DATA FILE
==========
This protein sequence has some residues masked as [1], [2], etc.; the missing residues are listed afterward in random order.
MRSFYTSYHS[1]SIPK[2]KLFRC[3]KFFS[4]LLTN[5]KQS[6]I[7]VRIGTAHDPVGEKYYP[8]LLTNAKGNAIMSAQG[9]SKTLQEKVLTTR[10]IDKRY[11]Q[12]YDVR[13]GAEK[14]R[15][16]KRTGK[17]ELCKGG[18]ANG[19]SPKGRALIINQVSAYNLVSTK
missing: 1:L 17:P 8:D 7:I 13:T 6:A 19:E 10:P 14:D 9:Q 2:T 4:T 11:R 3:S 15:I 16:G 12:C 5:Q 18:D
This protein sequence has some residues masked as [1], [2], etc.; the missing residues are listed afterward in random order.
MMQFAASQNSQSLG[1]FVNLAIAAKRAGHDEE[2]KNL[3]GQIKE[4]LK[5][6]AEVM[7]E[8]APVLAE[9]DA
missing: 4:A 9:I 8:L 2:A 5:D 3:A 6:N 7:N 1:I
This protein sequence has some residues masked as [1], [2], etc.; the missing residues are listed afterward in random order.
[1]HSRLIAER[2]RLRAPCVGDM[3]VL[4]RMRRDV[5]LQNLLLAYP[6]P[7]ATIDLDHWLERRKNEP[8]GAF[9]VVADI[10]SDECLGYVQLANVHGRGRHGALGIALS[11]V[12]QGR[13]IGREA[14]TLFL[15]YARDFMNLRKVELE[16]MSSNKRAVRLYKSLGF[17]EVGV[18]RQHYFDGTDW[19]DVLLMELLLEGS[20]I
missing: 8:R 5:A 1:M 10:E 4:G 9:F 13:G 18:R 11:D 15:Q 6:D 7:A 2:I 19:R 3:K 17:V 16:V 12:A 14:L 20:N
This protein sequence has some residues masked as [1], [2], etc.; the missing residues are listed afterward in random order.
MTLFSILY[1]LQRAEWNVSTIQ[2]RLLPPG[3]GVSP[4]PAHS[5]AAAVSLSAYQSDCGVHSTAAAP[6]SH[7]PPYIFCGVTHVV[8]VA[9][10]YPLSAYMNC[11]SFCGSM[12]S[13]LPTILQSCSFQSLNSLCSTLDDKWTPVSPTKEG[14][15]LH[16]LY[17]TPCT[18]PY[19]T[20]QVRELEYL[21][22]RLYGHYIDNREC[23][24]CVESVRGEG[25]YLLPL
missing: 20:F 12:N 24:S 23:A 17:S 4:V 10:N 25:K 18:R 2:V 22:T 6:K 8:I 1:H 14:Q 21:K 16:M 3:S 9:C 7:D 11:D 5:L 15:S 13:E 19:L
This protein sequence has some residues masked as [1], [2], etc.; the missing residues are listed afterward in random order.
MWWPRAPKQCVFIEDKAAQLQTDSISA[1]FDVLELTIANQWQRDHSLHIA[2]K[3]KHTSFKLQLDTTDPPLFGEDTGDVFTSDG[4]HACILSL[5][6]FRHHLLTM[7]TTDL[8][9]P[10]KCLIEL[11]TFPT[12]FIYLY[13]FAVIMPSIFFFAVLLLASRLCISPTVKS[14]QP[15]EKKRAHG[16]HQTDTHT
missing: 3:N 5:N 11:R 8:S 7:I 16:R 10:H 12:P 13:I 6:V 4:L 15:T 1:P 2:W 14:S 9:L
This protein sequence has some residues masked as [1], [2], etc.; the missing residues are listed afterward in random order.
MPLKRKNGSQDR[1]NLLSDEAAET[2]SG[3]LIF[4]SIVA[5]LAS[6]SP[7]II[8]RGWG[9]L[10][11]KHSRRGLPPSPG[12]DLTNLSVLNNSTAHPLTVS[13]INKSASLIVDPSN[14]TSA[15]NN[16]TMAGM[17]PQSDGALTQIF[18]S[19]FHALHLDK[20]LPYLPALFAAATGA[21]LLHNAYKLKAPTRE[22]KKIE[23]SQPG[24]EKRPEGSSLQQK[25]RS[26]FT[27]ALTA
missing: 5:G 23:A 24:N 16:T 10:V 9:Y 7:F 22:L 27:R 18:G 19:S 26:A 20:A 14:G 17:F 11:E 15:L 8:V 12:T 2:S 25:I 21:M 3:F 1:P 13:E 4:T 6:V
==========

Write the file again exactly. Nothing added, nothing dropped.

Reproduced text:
This protein sequence has some residues masked as [1], [2], etc.; the missing residues are listed afterward in random order.
MRSFYTSYHS[1]SIPK[2]KLFRC[3]KFFS[4]LLTN[5]KQS[6]I[7]VRIGTAHDPVGEKYYP[8]LLTNAKGNAIMSAQG[9]SKTLQEKVLTTR[10]IDKRY[11]Q[12]YDVR[13]GAEK[14]R[15][16]KRTGK[17]ELCKGG[18]ANG[19]SPKGRALIINQVSAYNLVSTK
missing: 1:L 17:P 8:D 7:I 13:T 6:A 19:E 10:P 14:D 9:Q 2:T 4:T 11:R 3:S 15:I 16:G 12:C 5:Q 18:D
This protein sequence has some residues masked as [1], [2], etc.; the missing residues are listed afterward in random order.
MMQFAASQNSQSLG[1]FVNLAIAAKRAGHDEE[2]KNL[3]GQIKE[4]LK[5][6]AEVM[7]E[8]APVLAE[9]DA
missing: 4:A 9:I 8:L 2:A 5:D 3:A 6:N 7:N 1:I
This protein sequence has some residues masked as [1], [2], etc.; the missing residues are listed afterward in random order.
[1]HSRLIAER[2]RLRAPCVGDM[3]VL[4]RMRRDV[5]LQNLLLAYP[6]P[7]ATIDLDHWLERRKNEP[8]GAF[9]VVADI[10]SDECLGYVQLANVHGRGRHGALGIALS[11]V[12]QGR[13]IGREA[14]TLFL[15]YARDFMNLRKVELE[16]MSSNKRAVRLYKSLGF[17]EVGV[18]RQHYFDGTDW[19]DVLLMELLLEGS[20]I
missing: 8:R 5:A 1:M 10:E 4:G 9:F 13:G 18:R 11:D 15:Q 6:D 7:A 2:I 19:R 3:K 17:V 16:V 12:A 14:L 20:N
This protein sequence has some residues masked as [1], [2], etc.; the missing residues are listed afterward in random order.
MTLFSILY[1]LQRAEWNVSTIQ[2]RLLPPG[3]GVSP[4]PAHS[5]AAAVSLSAYQSDCGVHSTAAAP[6]SH[7]PPYIFCGVTHVV[8]VA[9][10]YPLSAYMNC[11]SFCGSM[12]S[13]LPTILQSCSFQSLNSLCSTLDDKWTPVSPTKEG[14][15]LH[16]LY[17]TPCT[18]PY[19]T[20]QVRELEYL[21][22]RLYGHYIDNREC[23][24]CVESVRGEG[25]YLLPL
missing: 20:F 12:N 24:S 23:A 17:S 4:V 10:N 25:K 18:R 2:V 22:T 6:K 8:I 1:H 14:Q 21:K 16:M 3:S 9:C 7:D 11:D 5:L 15:S 13:E 19:L
This protein sequence has some residues masked as [1], [2], etc.; the missing residues are listed afterward in random order.
MWWPRAPKQCVFIEDKAAQLQTDSISA[1]FDVLELTIANQWQRDHSLHIA[2]K[3]KHTSFKLQLDTTDPPLFGEDTGDVFTSDG[4]HACILSL[5][6]FRHHLLTM[7]TTDL[8][9]P[10]KCLIEL[11]TFPT[12]FIYLY[13]FAVIMPSIFFFAVLLLASRLCISPTVKS[14]QP[15]EKKRAHG[16]HQTDTHT
missing: 3:N 5:N 11:R 8:S 7:I 16:R 10:H 12:P 13:I 6:V 4:L 15:T 1:P 2:W 14:S 9:L
This protein sequence has some residues masked as [1], [2], etc.; the missing residues are listed afterward in random order.
MPLKRKNGSQDR[1]NLLSDEAAET[2]SG[3]LIF[4]SIVA[5]LAS[6]SP[7]II[8]RGWG[9]L[10][11]KHSRRGLPPSPG[12]DLTNLSVLNNSTAHPLTVS[13]INKSASLIVDPSN[14]TSA[15]NN[16]TMAGM[17]PQSDGALTQIF[18]S[19]FHALHLDK[20]LPYLPALFAAATGA[21]LLHNAYKLKAPTRE[22]KKIE[23]SQPG[24]EKRPEGSSLQQK[25]RS[26]FT[27]ALTA
missing: 5:G 23:A 24:N 16:T 10:V 9:Y 7:F 22:L 27:R 18:G 19:S 26:A 20:A 14:G 17:F 11:E 15:L 8:V 12:T 2:S 25:I 21:M 3:F 1:P 13:E 4:T 6:V